We all know the amount of time and practice required for “mastery” and I am not sure there is time to master everything even if we wanted to. Are we to consider the opportunity cost of learning a particular specialist vocabulary term against learning another. Are we to try to think about the opportunity cost of one small cognitive process against 16 key terms.

    Any learners that I have come across have almost without exception found it difficult to achieve the level of performance to achieve and A* at A level across the breadth of content required. The idea that somehow my learners should be overlearning everything when they can achieve an A* without doing so seems to me to be illogical.

    I could spend the whole year teaching a single term/concept to the point that the poor buggers know it so well that they dream of applications of the knowledge but I can’t see the point.

    I can see that this might be a very useful are of knowledge when training people to fly airplanes or carry out complex operations etc but for learning in school I think the thing is largely academic.

    • David Didau January 16, 2017 at 8:30 pm - Reply

      “The idea that somehow my learners should be overlearning everything when they can achieve an A* without doing so seems to me to be illogical. ” – illogical and a straw man 🙂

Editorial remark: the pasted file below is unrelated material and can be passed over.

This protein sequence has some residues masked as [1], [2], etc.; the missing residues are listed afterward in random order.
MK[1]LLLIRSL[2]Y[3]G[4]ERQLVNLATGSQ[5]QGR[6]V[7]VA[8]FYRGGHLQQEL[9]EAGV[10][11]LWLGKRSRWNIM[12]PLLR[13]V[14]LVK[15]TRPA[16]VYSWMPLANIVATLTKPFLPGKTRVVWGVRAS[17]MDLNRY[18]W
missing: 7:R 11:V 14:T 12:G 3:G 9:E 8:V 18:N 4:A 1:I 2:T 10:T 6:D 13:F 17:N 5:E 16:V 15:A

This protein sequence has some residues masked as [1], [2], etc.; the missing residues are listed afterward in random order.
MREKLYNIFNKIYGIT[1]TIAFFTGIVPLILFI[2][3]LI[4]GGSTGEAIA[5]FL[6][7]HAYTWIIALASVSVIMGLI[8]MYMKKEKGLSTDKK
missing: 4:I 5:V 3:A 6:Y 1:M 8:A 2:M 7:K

10. Adam January 20, 2017 at 3:24 pm - Reply

    I would argue that overlearning – within reason – is just as important a part of the learning process as the steps taken to reach ‘mastery’. Whilst practice makes perfect, once perfection is achieved the only way to stay perfect is to keep on working on your skills. Indeed, you don’t see Olympic gold medallists stop working on their abilities once they’ve won a gold medal.

    • David Didau January 20, 2017 at 4:36 pm - Reply

      No. although the ‘curriculum’ of the Olympic gold medalist is not at all similar to that offered in schools.

  11. Very interesting.. it’s useful for me.
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  12. […] of initial mastery aids long term retention. (see this blog for a useful overview of overlearning: […]

  13. […] or not, benefits from lots of knowledge and lots of practice explaining and exploring it. Overlearning is a term that was coined a long time ago but is still relevant today. If we want our students, […]